Trucks, cyclists, nudists: Canada's Dunfee races to memorable NACAC victory

Evan Dunfee has raced on countless difference courses, in virtually every type of condition imaginable over his distinguished race walking career.

Nude sunbathers marked a first.

The 27-year-old from Richmond, B.C., who famously was bumped out of the bronze-medal position at the 2016 Rio Olympics, walked to an easy win in the men's 20-kilometre race at the NACAC Championships on the meet's opening day Friday.

The race walk was held on an open course on the Toronto Islands, forcing walkers to dodge the odd cyclist and pedestrian. It wound past Hanlan's Point nude beach.

"Traffic was a bit busy, there were trucks on the course at certain points. It felt a little bit like Mario Kart to be honest. Dodging things. Just needed some banana peels, we would've been set," Dunfee said, laughing. "A few guys coming up from the nude beach, kind of caught us offguard.


"It was not short of entertainment."

Dunfee was one of the feel-good stories of the Rio Olympics, when he crossed fourth in the 50K race, but was upgraded to bronze after Japan's Hirooki Arai was disqualified for jostling the Canadian. Arai won an appeal, bumping Dunfee back to fourth. Dunfee opted not to pursue a counter-appeal, saying in a statement: "I will sleep soundly tonight, and for the rest of my life, knowing I made the right decision. I will never allow myself to be defined by the accolades I receive, rather the integrity I carry through life."

Class of the field

Dunfee was the class of Friday's small field, racing to a time of one hour 25 minutes 39 seconds to win Canada's first gold of the meet. He and American Nick Christie paced each other for about eight kilometres before Dunfee pulled ahead for good to win by more than four minutes.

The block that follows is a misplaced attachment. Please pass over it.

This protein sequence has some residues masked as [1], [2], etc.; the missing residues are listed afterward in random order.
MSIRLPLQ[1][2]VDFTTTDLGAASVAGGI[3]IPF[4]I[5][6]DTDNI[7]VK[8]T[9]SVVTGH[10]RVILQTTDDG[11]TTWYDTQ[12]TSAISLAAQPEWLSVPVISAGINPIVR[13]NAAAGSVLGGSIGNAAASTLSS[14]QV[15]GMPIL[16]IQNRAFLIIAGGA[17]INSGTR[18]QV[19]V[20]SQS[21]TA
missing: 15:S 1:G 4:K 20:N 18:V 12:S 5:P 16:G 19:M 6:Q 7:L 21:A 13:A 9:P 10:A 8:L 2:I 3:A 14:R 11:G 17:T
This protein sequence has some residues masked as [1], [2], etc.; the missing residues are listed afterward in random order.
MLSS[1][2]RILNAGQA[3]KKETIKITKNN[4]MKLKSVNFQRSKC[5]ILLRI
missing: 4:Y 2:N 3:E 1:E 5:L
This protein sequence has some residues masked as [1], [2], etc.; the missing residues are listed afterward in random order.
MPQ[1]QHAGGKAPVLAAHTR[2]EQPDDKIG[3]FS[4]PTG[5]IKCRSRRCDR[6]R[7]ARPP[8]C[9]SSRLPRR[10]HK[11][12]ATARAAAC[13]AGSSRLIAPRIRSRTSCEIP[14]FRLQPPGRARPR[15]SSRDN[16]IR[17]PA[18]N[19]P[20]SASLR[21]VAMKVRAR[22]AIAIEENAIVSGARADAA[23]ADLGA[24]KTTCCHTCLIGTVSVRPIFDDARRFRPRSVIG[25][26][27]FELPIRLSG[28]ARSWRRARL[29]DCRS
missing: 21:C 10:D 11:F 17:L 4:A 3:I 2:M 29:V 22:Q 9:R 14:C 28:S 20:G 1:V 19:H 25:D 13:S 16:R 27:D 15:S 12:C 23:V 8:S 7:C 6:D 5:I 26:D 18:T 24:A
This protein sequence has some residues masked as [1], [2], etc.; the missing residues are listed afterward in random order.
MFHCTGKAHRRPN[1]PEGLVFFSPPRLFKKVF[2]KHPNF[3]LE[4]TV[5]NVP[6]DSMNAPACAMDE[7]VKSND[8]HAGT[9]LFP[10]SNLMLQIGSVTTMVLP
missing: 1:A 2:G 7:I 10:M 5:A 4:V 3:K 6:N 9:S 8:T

Only four walkers competed, and three finished. American Emmanuel Corvera was disqualified.

Small fields were the norm in most events Friday night at the University of Toronto's Varsity Stadium as well. There were just three women in both the 3,000-metre steeplechase and the women's 5,000, and just five in the men's 10,000.

The NACAC Championships are for athletes from North America, Central America and the Caribbean, but Dunfee pointed out the 2018 Central American and Caribbean Games, which ended Aug. 3 in Colombia, caused a logjam in the schedule for those countries.

"Federations don't have that much money so they can't have a meet in Colombia and pay for that, and a week and a half later turn around and bring everyone to Toronto for a meet," he said.

Bonafide superstars

The NACAC championships, however, are an important fixture in the IAAF's revamped qualifying criteria for the world championships and Olympics. Rather than set times and distances athletes must meet, the new qualifying criteria will be based on rankings that are tabulated partly on points earned in international meets such as the NACAC championships.

Despite some reduced fields, the meet is dotted with some bonafide superstars. American Kendra Harrison, the world recorder-holder in the 100-metre hurdles, won her semifinal Friday night in a fast 12.66 seconds. Shelly-Ann Fraser-Pryce, a two-time Olympic champion in the 100 metres, will race that event Saturday. Cuba's teen sensation Juan Miguel Echevarria will compete in the long jump Sunday.

De Grasse looks on

Canada is missing its biggest star. Andre De Grasse shelved his season after straining his hamstring last month, and while he signed autographs and posed for pictures for a long lineup of fans at Varsity Stadium, meet organizers obviously would have preferred the three-time Olympic medallist lining up in the start blocks.

In other Canadian results Friday, Tim Nedow won silver in the men's shot put with a personal best 12.02 metres, while Jillian Weir was second in the women's hammer throw. Kate Van Buskirk won bronze in the 5,000. Johnathan Cabral won his semifinal in the 110-metre hurdles, and Aaron Brown and Chrystal Emmanuel posted the fastest times in the men's and women's 200 metres semifinals.

For Dunfee, the race was the perfect gauge of his fitness coming off a couple months' break. He took time off after the world team championships in May, returning for last month's national championships.

"Basically started back from zero, healed up some injury things, built up some strength, really was just starting over, so this was built in perfectly . . . the time here was nothing impressive, but for me it means a lot, it shows I'm heading in the right direction."

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